Some startling news from researchers in Australia. A team has used an ultrasound treatment to reverse the effects of Alzheimer’s disease. In lab mice. Human trials are set for 2017, but the technique shows promise.
Researchers at the Queensland Brain Institute at the University of Queensland have devised the non-invasive ultrasound therapy to effectively de-plaque the brain. Why is that important? It allows the neurons to connect more efficiently in the brain.
The ultrasound therapy clears the brain of neurotoxic amyloid plaques. It’s early, especially being tested in a laboratory, but the treatment could be the breakthrough Alzheimer’s patients and their families have been dreaming of.
Focusing on therapeutic ultrasound, the team was able to beam sound waves into brain tissue without invasive surgery. The waves open up the blood-brain barrier, allowing the body’s waste-removal cells, or microglial cells, to move in.
These cells, once past the blood-brain barrier, scrub out the the toxic beta-amyloid clumps before the barrier is restored. The ultrasound therapy gives the cells a few hour window to do their job before it restores itself.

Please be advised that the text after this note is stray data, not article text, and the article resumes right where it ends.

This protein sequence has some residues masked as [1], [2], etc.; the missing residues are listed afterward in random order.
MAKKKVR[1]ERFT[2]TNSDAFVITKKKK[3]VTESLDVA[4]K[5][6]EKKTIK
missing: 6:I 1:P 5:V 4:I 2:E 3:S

Alzheimer’s Treatment Success
How successful are we talking? In the lab, the results have been astounding. 75 percent of the mice had their memory functions completely restored with zero damage to surrounding brain tissue.
It’s definitely promising, but patients will have to wait until 2017 for human trials. It could be the team has stumbled upon the novel treatment to turn the tide against the disease.
The neurodegenerative disease is the result of the build-up of two types of lesions – amyloid plaques and neurofibrillary tangles. The plaque sits between the neurons and clump together as dense clusters, forming what is commonly referred to as brain plaque.
The disease afflicts about 50 million people worldwide, and the number is expected to grow as baby boomers age. With all the research into the neurodegenerative disease, vaccine research has hit a wall, as has treatments.
What the team in Australia is claiming is a treatment path to tackle the amyloid plaque, by clearing it from a patient’s brain. Here’s hoping the human trials are successful beyond our wildest expectations.
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